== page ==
This may seem counterintuitive, but logging leaves behind combustible twigs and branches on the forest floor, which can make fires spread faster. It also reduces the cooling shade of the forest canopy, which creates hotter and drier conditions, and the invasive weeds that take over readily burn. Denser forests buffer and reduce the winds that drive wildland fires, but this effect is largely eliminated by logging.

The fact is that Northern California’s Butte County, which has been ravaged by the Camp Fire, had been heavily logged in previous years. In the area immediately to the east of Paradise, dead trees had been extensively logged and removed on both private and public lands, and commercial “thinning” operations had been conducted across large expanses of the nearby Plumas National Forest, supposedly to protect nearby towns from wildland fire.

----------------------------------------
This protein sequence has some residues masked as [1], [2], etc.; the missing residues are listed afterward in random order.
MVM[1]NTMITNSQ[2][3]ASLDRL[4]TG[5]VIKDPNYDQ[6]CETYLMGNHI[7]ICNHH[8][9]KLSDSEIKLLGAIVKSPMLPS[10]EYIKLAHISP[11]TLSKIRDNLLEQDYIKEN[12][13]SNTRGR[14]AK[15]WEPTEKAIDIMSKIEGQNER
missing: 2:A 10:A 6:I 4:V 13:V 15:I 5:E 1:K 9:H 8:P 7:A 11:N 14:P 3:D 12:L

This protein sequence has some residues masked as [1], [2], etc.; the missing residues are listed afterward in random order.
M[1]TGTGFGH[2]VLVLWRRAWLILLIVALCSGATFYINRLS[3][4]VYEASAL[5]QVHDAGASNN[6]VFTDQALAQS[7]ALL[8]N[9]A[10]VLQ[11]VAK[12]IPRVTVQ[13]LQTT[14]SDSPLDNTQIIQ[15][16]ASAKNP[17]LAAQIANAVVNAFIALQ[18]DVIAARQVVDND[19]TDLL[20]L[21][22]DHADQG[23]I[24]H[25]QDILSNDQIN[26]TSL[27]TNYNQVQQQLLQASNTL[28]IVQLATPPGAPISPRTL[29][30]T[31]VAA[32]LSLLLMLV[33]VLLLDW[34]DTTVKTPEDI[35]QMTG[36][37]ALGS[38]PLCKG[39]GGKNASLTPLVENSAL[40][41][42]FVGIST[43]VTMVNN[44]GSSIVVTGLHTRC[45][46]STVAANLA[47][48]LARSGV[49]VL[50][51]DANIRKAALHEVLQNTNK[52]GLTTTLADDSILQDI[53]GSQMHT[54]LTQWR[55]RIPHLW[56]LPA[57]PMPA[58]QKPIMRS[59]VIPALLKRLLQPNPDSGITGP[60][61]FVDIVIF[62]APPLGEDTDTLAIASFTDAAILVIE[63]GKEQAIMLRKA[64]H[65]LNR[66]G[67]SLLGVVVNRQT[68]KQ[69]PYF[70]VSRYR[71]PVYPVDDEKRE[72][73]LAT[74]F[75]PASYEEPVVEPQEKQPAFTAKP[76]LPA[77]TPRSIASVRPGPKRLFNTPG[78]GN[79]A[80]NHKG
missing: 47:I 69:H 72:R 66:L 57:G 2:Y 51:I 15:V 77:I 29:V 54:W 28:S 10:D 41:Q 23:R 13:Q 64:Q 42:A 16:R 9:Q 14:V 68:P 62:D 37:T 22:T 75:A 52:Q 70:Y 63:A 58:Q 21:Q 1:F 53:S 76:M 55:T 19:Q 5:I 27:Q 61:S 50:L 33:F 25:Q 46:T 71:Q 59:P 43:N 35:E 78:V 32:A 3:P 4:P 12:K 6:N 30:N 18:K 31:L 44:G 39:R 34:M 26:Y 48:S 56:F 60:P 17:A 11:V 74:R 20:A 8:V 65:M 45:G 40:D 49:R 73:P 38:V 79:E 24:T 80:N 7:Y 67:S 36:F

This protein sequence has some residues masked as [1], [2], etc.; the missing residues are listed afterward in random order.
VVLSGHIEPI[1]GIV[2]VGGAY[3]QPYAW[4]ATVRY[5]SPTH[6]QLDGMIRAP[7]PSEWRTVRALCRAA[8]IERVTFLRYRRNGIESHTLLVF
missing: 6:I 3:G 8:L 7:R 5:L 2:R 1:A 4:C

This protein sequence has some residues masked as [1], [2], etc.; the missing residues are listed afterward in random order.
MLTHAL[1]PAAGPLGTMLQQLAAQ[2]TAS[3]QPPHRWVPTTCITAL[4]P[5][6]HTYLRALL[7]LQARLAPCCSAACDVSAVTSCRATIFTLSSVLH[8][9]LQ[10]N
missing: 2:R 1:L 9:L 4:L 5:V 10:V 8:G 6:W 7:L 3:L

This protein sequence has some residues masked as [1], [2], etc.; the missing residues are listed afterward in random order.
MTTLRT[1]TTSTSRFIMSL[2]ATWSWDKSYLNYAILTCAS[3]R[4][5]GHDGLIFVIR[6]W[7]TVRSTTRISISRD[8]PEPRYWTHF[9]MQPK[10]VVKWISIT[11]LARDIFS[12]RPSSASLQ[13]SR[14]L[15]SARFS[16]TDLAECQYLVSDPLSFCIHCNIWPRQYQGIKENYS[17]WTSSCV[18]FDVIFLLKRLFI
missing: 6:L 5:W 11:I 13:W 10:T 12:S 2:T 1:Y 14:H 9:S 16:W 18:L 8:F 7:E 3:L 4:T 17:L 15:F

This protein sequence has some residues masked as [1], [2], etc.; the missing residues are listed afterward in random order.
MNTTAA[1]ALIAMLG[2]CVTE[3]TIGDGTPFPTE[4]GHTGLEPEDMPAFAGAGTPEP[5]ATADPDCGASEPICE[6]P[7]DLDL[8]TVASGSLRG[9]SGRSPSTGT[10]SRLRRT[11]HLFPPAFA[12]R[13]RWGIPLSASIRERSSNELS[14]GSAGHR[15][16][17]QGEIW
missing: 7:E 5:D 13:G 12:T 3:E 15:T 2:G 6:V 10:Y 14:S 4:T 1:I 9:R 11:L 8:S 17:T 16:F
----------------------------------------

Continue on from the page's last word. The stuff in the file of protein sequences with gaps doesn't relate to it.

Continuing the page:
But the Camp Fire burned through these heavily logged areas rapidly, leaving residents of Paradise and the surrounding towns with far too little time to evacuate.

Trump’s call for increased logging also creates a dangerous and false sense of security. When politicians and federal land managers claim the latest commercial logging project will protect residential areas from encroaching wildland fires, people may not see the need to fireproof their homes.